Free Market Economies
The process of development of free market economies will be accelerated and it will be this approach to economic development which will determine the future of the world’s economic systems. Large economic bloc such as India and China are likely to develop more rapidly with free market economies.
Global alliance becomes more and more common among multi-nation enterprises. Global tie-ups are motivated by the fact that firms need to gain easy access to new markets, to share costs of expansion, and to increase skills without having to develop them in-house, all of which can take place through a relationship with collaborating partners. Given that the lead time for setting up one’s own operations can be considerable, and much expense can be incurred in the process, to say nothing of the level of risk taken, various forms of partnership provide a viable and frequently exercised option, particularly when one is seeking to establish a new business or develop an already existing business within a new territory.
The need for global tie-up is accelerated by rapid changes taking place in global markets where consumer tastes and preferences are becoming universal on account of ever-increasing exposure to global media.
Global Tie-up: Some Examples
Global alliances are equally relevant in service as in manufacturing sectors. Thus, airlines around the world are seeking closer ties with each other to gain economies of scale. For instance, Lufthansa has made moves to form a new entity incorporating the erstwhile East Germany’s Influg Airline and is developing closer ties with Air France. Similarly, Singapore Airlines is forming a joint venture with Sabena of Belgium. Alitalia is establishing commercial arrangements with Iberia of Spain and US Air. These are all signs of increasing global alliances to improve efficiency and be better prepared for competition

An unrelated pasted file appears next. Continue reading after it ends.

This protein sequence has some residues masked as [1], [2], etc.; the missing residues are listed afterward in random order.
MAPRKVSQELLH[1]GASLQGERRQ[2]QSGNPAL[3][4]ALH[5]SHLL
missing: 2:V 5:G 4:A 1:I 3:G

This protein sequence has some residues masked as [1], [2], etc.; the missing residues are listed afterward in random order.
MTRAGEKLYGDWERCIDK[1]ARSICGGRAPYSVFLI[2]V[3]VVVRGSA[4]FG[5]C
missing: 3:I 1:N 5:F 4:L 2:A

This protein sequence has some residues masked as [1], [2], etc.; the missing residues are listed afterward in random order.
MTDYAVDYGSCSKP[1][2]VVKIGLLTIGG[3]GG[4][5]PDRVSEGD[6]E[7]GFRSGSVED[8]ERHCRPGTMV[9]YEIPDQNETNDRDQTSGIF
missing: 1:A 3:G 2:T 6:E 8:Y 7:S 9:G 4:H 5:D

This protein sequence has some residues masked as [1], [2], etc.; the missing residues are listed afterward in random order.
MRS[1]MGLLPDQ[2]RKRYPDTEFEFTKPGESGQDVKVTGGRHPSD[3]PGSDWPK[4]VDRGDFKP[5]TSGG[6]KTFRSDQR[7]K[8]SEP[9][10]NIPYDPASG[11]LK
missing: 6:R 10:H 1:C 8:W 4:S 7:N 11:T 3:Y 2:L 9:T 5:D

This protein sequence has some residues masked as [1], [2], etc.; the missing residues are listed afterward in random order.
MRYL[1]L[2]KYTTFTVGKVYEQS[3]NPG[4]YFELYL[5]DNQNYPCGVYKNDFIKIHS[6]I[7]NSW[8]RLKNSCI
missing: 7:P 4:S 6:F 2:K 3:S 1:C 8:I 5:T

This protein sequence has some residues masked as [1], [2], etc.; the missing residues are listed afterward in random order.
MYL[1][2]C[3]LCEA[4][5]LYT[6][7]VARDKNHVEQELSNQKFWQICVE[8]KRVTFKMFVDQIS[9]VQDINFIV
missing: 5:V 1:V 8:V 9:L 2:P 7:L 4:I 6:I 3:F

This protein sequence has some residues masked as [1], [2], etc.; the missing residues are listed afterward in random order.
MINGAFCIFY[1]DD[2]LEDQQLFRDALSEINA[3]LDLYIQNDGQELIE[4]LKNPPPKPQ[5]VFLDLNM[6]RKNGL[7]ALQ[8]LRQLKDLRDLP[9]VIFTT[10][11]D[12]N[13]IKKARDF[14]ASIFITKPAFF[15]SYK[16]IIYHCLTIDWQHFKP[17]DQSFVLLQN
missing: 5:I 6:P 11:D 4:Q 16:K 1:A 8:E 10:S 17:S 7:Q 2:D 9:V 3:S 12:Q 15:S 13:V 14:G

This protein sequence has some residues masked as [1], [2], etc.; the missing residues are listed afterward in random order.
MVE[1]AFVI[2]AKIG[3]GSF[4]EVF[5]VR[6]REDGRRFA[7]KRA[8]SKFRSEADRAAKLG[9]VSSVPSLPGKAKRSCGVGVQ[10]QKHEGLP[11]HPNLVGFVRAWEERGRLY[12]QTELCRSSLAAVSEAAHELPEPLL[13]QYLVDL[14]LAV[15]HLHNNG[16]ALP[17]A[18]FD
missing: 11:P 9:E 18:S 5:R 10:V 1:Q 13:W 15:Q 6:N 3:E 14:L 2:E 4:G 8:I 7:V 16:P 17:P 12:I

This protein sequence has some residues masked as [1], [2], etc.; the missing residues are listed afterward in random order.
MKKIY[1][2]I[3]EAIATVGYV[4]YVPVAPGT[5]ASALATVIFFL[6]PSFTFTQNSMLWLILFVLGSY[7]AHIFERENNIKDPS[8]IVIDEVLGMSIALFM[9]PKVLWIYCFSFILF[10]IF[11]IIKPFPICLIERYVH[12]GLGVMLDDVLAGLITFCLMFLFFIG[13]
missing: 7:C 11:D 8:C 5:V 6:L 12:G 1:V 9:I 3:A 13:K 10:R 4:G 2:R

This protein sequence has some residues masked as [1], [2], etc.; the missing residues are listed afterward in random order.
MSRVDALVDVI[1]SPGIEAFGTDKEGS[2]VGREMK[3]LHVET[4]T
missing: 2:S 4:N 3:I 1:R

Global Man-Management and Cultures
One of the greatest challenges facing global firms is the need to develop human resources capable of handling global operations. This is a major challenge as global forms operate in multiple cultural environments whereas individuals tend to be brought up in single environments.
The policy of employing nationals from home countries and sending them out run foreign operations has been the standard practice of traditional global forms. Attractive hardship allowances and improved prospects in return are among the incentives provided. Some factors that expatriates consider in overseas postings are whether they will be able to afford the same lifestyle in terms of modern living, if they will be able to establish a social circle, whether good schooling is available for children, chances of advancement when they return to their own country, language difficulties, concern about safety and medical care. The common western practice is an extension of the same approach. However, with world that is rapidly shrinking and with comfort and security levels improving in many parts of the world, expatriates in some countries of Asia and Africa, having tasted the benefits and having tasted the benefits and having adapted to a new country, are often reluctant to return home. If opportunities for growth are lacking within one area, expatriates often switch jobs and continue to live in thee societies for decades, sometimes even marrying locally.